Behind every person who believes in them self is a parent who believed first. And that's what we're talking about today with Jenny England, what it was like for her to grow up as Joan Lingard's daughter and carry these works with her.
She told us what it was like to grow up with such strong role models, to have so many exciting books at home and even what it was like to read her mother's books in school.
Enjoy listening and we look forward to your feedback!
Here is the Website of Joan Lingard: https://www.joanlingard.com/index.html
00:00:00: Hello and welcome to the children and books podcast today we got it,
00:00:10: very interesting guest exchange English and Jenny maybe maybe you want to introduce yourself to our listeners.
00:00:18: So it says England but that's fine
00:00:31: in actual fact used to and used to lots of jokes about my name of Scotland Street when I was young to,
00:00:41: so my name is Jenny and I'm.
00:00:46: Difficult to see what do I do because I feel like it's such a while because it's like seeing.
00:00:56: But I would say that,
00:00:59: I'm passionate about education for children and how they can express themselves through music or two language
00:01:09: and that's,
00:01:11: been for a lot last 20-years and within well-being for adults as well but she sort of creative playful way.
00:01:21: And my mum is Scottish writer and I think we're going to meet today because it's had such a huge influence on I think the work with emphysema with children.
00:01:35: Yeah Jenny I like to say hello I'm very very happy and proud that you are a guest
00:01:44: and it is totally interesting to see what you are doing we had the little talk before we are going to the
00:01:52: a recording and now my ears are growing and I listen to everything and it is just touching and interesting so I'm very happy that you are here today,
00:02:04: that we can talk a bit about you about your mother how it influenced you and I like to say to hello to Rachel.
00:02:13: Hello hello from Scotland on the west coast stop here so the Chinese in Edinburgh today
00:02:21: that's good we have a good Scottish contingency here for the journey.
00:02:30: Would you like to start off by telling us a little bit I mean your mum is the very well-known Scottish author Joan Lingard,
00:02:40: and can you tell us a little bit about what it was like.
00:02:45: Growing up with a with an author of a mother and how that influence due in your life.
00:02:55: I didn't in retrospect I think how much I loved it actually was one of the best things was.
00:03:09: Because I would look forward to each new book coming out.
00:03:17: Am I loved reading them.
00:03:21: So that was fantastic and I guess she also instilled in us a real love of books books were really really precious,
00:03:33: shouldn't be folded in a bad way had to look after them.
00:03:38: You know we were lucky that of course we did have books in the house.
00:03:45: Which was not my mum's experience because she came from a house without books without you know well I ever you know.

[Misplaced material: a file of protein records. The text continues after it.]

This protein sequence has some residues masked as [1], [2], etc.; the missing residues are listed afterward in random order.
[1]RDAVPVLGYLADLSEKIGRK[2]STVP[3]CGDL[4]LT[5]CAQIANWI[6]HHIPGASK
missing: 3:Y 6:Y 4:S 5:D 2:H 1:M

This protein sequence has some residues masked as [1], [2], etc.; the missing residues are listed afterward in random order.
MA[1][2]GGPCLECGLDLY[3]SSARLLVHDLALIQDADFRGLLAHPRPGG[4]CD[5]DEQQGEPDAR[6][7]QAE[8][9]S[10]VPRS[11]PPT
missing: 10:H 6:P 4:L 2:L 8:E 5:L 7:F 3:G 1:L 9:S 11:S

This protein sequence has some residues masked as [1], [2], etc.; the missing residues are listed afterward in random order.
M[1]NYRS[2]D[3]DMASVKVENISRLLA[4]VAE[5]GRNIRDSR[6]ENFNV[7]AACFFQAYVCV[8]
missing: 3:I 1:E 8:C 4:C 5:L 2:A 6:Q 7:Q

00:03:55: So she really does amazingly and the older I get the more I appreciate what she didn't.
00:04:05: And also I think secretly as a child,
00:04:11: there is a bit of quite nice because you say your mum was and they would say is your mum,
00:04:22: childhood pride.
00:04:25: That means when you why wasn't school the children around you knew your mum or your her name and her books.
00:04:34: Yes because we actually had to study her books at school.
00:04:41: And so the Dead.
00:04:46: It was really interesting and also meant we had to get involved in a lot of research with her sometimes,
00:04:55: times of travelling cos she wrote this series all about the Highland clearances at one point.
00:05:03: How to Maggie books TV series in the 80s,
00:05:10: are all the Highland clearance sites.
00:05:14: She also wrote one book based on my experiences in the 80s at Greenham Common and protesting against nuclear power,
00:05:29: so she wrote one book based on my experiences so that we so we did a lot of that together,
00:05:36: thinking about your your mother in 17 here it's really beautiful have the opportunity to do something together.
00:05:45: Yeah it's like you were you are a collaborator with your mum sounds like it but she got you all involved and takes you all over the highlands to visit the united the different settings for her books.
00:06:02: Yeah absolutely and what also think was quite empty won't show Wars that all her protagonists were really strong woman.
00:06:14: 22 great role models you always stand up for what they believed in they would spite we would say the word feisty.
00:06:26: That's if the Scottish word Rachel feisty is really strong kick your heels up if you don't like something the way it is so you don't believe it's right.
00:06:37: 5c is a rebellious.
00:06:42: Yeah yeah often used in relation to women or girls.
00:06:50: Because I guess generally their thought not to be so rebellious and Force forelands in a strong willed and strong minded,
00:07:00: but I think Joan,
00:07:03: I was not afraid of putting strong characters in her books and strong themes and strong issues as well quite contentious issues I think as well can you say a bit more about.
00:07:17: Yeah sure because I think the first books for teenagers that she became best known for radiant series set in Belfast.
00:07:32: In the 70s 60s 70s.